The public has been warned about using recreational off-road vehicles in the Wicklow/Dublin Mountains.
The Department of Culture, Heritage and Gaeltacht issued a statement saying that “groups and individuals have been observed using quads and trials bikes in the Wicklow/Dublin Mountains despite the current Covid-19 restrictions.”
The Department said that these people are travelling “on fragile mountain habits, forest roads/tracks and on the public road.
“There is evidence that some have travelled some distance to get there.
“Many of these vehicles are travelling at speed, causing a safety concern to landowners, other road users and people taking exercise within their 2km radius from home.”
They described individuals who have travelled distances as "reckless", saying they are "flouting the current Covid-19 restrictions".
The Department said that despite the Covid-19 restrictions, the use of the vehicles in the Wicklow Mountains National Park and Special Area of Conservation “is an illegal activity and extremely damaging to the fragile landscapes of the Dublin/Wicklow Mountains.”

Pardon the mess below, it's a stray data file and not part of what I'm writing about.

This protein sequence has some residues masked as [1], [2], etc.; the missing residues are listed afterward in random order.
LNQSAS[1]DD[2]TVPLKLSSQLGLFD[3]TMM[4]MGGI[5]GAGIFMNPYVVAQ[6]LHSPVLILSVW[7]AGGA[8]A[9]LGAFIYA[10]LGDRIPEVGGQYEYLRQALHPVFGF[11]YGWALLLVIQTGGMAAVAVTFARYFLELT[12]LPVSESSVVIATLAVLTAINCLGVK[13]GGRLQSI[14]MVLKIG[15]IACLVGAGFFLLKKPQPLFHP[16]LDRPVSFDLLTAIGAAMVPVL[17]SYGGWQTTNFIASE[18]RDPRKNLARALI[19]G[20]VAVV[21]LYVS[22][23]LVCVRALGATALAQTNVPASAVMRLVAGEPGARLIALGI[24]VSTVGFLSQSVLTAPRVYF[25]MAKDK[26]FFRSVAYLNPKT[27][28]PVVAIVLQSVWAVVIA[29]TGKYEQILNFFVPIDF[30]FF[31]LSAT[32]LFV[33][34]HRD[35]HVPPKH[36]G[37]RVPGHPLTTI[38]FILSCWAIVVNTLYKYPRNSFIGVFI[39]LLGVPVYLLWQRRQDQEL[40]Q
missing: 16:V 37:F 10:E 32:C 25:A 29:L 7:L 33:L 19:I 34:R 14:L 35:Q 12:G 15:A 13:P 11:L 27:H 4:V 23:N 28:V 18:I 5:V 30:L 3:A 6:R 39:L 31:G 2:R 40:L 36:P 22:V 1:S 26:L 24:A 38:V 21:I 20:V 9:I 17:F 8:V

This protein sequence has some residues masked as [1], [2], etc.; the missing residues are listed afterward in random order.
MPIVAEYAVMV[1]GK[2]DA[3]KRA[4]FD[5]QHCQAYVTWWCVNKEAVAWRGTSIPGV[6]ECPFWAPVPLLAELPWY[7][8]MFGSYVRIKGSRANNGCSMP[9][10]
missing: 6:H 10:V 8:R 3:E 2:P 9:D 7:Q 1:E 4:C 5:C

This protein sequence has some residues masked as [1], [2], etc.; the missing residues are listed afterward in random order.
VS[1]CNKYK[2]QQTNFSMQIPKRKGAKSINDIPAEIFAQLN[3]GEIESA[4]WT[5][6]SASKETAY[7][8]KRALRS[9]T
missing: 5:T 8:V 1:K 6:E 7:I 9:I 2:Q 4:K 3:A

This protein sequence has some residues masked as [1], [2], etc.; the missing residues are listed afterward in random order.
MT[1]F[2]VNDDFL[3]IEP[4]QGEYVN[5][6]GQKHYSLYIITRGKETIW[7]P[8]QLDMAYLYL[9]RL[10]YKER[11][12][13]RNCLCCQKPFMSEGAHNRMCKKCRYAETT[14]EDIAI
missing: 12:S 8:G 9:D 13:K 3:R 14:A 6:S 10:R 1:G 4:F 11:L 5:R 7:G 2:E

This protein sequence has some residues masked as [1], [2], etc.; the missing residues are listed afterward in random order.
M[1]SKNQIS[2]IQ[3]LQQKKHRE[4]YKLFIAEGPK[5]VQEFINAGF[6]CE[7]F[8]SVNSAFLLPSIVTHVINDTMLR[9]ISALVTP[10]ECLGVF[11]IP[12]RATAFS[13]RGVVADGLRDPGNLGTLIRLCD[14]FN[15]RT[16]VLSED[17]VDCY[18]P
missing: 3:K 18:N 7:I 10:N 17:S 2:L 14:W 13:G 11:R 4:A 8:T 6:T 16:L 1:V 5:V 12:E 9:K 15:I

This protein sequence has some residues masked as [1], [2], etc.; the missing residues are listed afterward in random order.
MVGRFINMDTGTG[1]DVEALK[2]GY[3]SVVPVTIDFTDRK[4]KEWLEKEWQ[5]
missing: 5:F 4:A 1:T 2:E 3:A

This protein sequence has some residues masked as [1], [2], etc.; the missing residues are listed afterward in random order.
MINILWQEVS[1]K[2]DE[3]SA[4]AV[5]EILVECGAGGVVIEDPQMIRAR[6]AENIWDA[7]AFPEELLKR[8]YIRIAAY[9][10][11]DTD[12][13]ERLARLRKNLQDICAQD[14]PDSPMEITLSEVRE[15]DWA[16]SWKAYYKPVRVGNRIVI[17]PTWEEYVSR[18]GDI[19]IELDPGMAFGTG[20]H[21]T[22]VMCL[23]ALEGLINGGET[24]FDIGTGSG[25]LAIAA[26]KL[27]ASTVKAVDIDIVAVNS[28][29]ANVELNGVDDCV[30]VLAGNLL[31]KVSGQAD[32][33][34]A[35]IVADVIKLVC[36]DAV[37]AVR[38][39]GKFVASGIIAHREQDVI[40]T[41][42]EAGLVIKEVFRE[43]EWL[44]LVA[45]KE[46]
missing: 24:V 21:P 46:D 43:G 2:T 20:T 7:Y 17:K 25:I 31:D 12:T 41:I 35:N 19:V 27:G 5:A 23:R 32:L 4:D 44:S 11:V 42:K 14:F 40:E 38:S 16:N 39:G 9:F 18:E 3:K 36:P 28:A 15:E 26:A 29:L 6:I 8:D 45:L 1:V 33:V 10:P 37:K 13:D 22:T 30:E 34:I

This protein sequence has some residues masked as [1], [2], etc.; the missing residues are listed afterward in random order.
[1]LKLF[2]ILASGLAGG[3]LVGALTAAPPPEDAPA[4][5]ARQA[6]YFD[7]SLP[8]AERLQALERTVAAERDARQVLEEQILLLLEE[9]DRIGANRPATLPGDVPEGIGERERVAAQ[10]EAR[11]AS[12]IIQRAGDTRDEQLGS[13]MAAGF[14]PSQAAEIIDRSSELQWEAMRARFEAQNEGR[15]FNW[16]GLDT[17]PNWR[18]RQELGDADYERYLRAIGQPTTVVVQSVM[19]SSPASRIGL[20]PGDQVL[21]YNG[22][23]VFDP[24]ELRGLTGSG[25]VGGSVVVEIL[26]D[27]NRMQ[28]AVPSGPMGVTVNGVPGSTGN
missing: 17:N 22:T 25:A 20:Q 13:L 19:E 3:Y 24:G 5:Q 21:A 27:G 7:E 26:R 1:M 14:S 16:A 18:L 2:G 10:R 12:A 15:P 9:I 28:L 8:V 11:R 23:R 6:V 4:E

They added: “We remind all users of the Wicklow Mountains that the use of recreational off-road vehicles within the Special Area of Conservation is illegal under the European Communities Birds and Natural Habitats Directive and ask people to report such behaviour to the Duty Ranger of Wicklow Mountains National Park at 087 980 3899 and the Gardaí.
“This activity is a scourge to upland habitats. Reports will be followed up on and perpetrators prosecuted where possible.
“Given the current national crisis, we would hope that the precious resources of the State are not required to deal with such avoidable behaviour.”
Yesterday, Ireland saw its highest number of deaths in a 24-hour period today.
41 people diagnosed with coronavirus in died, bringing the state’s total to 406.
With an additional 548 new confirmed cases reported by Irish laboratories and 284 confirmed cases reported by a laboratory in Germany, there are now a total of 11,479 confirmed cases of Covid-19 in Ireland.